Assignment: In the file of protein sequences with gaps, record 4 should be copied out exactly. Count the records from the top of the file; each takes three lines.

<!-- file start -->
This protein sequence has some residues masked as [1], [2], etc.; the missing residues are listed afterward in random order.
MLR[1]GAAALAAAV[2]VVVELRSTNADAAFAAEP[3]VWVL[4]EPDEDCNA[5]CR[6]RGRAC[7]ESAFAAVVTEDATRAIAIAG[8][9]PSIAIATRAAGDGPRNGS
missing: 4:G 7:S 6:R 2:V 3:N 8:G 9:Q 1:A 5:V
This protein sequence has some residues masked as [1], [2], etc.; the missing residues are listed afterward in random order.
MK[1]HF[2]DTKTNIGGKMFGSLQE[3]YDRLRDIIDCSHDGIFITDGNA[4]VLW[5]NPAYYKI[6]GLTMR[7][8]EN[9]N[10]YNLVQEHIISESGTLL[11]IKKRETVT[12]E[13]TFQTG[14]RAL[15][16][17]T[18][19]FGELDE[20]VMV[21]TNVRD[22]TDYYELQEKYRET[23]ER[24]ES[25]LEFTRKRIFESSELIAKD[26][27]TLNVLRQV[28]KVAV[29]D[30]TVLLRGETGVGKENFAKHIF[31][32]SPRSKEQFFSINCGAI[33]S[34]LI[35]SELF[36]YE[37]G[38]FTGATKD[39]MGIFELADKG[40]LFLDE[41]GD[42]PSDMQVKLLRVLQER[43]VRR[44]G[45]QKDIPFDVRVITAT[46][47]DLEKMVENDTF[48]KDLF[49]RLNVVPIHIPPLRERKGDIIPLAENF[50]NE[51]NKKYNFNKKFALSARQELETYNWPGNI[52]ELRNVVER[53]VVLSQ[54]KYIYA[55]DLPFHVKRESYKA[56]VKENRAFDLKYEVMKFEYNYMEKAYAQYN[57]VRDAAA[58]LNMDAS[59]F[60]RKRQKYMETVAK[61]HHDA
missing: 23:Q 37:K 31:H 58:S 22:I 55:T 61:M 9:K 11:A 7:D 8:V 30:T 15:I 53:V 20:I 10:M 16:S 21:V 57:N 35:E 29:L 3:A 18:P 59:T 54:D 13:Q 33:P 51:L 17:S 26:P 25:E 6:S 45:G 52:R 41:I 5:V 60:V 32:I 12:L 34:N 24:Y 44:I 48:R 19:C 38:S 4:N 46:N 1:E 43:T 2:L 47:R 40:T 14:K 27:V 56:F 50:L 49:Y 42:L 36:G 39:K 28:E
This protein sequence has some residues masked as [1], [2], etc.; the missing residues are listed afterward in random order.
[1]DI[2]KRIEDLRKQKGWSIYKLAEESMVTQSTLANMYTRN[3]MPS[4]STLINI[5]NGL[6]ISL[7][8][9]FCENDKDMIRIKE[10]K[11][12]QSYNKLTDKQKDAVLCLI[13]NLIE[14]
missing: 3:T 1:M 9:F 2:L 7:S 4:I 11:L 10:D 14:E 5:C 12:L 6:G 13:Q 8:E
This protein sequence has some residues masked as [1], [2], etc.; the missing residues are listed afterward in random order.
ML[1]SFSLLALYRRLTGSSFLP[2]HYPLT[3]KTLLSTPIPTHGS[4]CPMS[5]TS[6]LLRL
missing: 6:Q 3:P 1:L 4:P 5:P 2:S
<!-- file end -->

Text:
This protein sequence has some residues masked as [1], [2], etc.; the missing residues are listed afterward in random order.
ML[1]SFSLLALYRRLTGSSFLP[2]HYPLT[3]KTLLSTPIPTHGS[4]CPMS[5]TS[6]LLRL
missing: 6:Q 3:P 1:L 4:P 5:P 2:S